Research Methods

The understanding of the object of research that has been outlined essentially requires methodologically the observation, recording and analysis of the situated teaching process itself. To investigate the quality of subject learning, especially in individualized and decentered forms of elementary school teaching, video-based research approaches are indispensable. Video -based research captures both teacher behavior and the reactions of the learners. Additionally, teachers and students are observed in different situations and subject contexts. For individual questions, such as the significance of lesson planning for its implementation or the ‘results’ of lessons in the form of student work, the interview instrument or document analysis is also useful.

Thus, classroom interactions and the social practice of professional learning in the elementary school classroom are analyzed on the basis of video recordings, protocols, and documents from real everyday teaching. The Graduate School’s research program allows and requires a wide range of case studies focusing in different ways on the empirical observation of the relationship between subject learning and interaction practice in elementary school. These case studies (dissertation projects) are to be developed according to their respective specific research questions in their respective specific research design and methodological orientation. The relation of qualitative and quantitative projects results from the common reference to situated problems of the interactive execution of German and mathematics lessons in elementary school.

Moreover in some cases, it is possible to draw on the existing extensive corpus of video-based instructional research in elementary school generated via research projects from the University of Kassel. For example, extensive empirical material is available from the PERLE (“Personality and Learning Development of Primary School Children” in German and Mathematics) and KoText (“Cooperative Student Feedback in Text Revision in Primary School German Classes”) projects.

The prerequisite for a constructive and productive collaboration across the different methodological paradigms is the awareness of the limits of one’s ‘own’ methodological approach and the recognition of the possibilities of the ‘other’ approach. In the course of the study program, at least a basic understanding of both reconstructive and standardized research logic should be developed in all cohort members, even if most of them will move predominantly within one paradigm with their own research.

The first cohort will initially develop primarily qualitative case studies that analytically explore basic practices of task processing or structuring instruction, asking how they relate to the interactional organization of instruction. These studies are explorative and theory-generating. The research design follows the principle of ‘theoretical sampling’ and focuses (usually in the form of video observations) on cases that appear to be particularly informative for the respective research question.

Some aspects of the research program will be dealt with in the context of a larger standardized video study. This video study will include both German and mathematics lessons and will prescribe the subject content as well as a rough structure of the lessons. The curricular standardization will enable the comparative analysis and reconstruction of subject-specific learning processes, and this data corpus will also be used to focus on the organization of interaction by means of course and sequence analyses. The video study will be conducted successively at the cooperating schools from the beginning of the graduate program. Later on, the second cohort will be able to draw on the complete data set of this video study; projects from the first cohort can also already work qualitatively-exploratively with data from the video study.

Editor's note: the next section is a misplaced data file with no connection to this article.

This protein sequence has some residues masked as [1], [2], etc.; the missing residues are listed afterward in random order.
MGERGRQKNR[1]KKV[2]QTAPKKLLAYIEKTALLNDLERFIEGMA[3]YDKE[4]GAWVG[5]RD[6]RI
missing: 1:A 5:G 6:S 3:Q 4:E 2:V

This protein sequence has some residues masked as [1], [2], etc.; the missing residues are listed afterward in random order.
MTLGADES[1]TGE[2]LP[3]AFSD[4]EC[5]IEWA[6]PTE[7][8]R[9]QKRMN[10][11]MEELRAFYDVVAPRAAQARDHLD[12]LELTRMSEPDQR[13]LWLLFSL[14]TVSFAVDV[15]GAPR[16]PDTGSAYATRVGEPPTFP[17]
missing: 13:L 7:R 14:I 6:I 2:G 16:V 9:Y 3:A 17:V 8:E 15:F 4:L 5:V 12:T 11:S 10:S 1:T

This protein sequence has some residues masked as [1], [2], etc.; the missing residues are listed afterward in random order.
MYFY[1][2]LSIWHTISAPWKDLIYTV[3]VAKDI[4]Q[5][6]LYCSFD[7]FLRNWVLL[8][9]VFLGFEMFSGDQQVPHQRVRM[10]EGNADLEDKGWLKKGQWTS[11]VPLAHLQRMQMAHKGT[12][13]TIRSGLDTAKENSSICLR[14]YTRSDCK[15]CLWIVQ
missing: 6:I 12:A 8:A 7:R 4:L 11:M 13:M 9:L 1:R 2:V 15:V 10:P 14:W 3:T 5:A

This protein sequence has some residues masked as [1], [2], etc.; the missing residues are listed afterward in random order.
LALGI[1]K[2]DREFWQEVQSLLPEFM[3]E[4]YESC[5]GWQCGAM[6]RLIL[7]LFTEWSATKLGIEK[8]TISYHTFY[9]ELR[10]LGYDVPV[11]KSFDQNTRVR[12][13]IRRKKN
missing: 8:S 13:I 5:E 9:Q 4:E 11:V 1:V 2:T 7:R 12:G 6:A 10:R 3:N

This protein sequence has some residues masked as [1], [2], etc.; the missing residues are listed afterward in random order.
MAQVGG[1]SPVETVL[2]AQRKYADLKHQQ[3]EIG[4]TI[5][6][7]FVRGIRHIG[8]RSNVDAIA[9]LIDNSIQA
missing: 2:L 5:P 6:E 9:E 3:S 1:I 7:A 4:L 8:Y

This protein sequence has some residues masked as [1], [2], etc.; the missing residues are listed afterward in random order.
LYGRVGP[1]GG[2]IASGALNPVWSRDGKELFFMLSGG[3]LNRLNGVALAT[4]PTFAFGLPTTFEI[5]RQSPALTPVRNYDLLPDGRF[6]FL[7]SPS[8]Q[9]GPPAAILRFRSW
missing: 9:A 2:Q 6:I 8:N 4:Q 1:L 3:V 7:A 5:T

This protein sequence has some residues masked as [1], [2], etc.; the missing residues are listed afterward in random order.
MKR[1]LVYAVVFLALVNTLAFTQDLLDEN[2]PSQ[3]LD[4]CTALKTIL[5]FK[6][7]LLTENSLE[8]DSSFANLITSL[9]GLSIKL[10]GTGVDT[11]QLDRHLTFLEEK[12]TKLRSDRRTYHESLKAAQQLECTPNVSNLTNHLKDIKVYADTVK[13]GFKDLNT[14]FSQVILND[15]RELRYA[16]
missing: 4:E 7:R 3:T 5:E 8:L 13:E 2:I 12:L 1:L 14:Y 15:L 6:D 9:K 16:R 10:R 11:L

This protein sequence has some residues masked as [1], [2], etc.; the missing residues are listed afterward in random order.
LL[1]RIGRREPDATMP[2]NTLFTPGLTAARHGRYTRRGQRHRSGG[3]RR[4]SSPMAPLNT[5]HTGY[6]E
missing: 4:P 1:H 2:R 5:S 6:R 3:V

Video data, as observational data, are first of all fundamentally qualitative in nature. They enable the reconstruction of logics of execution, of connections between practices, of connections and disconnections in the interaction with the means of a qualitative video analysis, which is particularly directed at sequentiality but also at synchronous phenomena (Dinkelaker & Herrle 2009). Here, sampling strategies follow the basic principle of “Theoretical Sampling” (Strauss 1998) and compare, for instance, minimally and maximally contrasting cases. The data corpus of the standardized video study also allows the transformation of the observational data into quantifiable data in the form of rating and coding procedures. A highly inferential rating on support quality, pedagogical relationship, autonomy support, cognitive activation, subject-specific structuring and appropriateness and low inferential coding on the type of support activities, feedback types, thematization of subject-specific and supra-subject-specific aspects are envisaged. These data then allow for appropriate statistical analyses. Qualitative and quantitative analyses can complement each other in various ways in the context of the video study.

Dinkelaker, J., & Herrle, M. (2009). Erziehungswissenschaftliche Videographie. Eine Einführung. Wiesbaden: Springer VS.

Strauss, A. L. (1998). Grundlagen qualitativer Sozialforschung: Datenanalyse und Theoriebildung in der empirischen und soziologischen Forschung. München: Fink.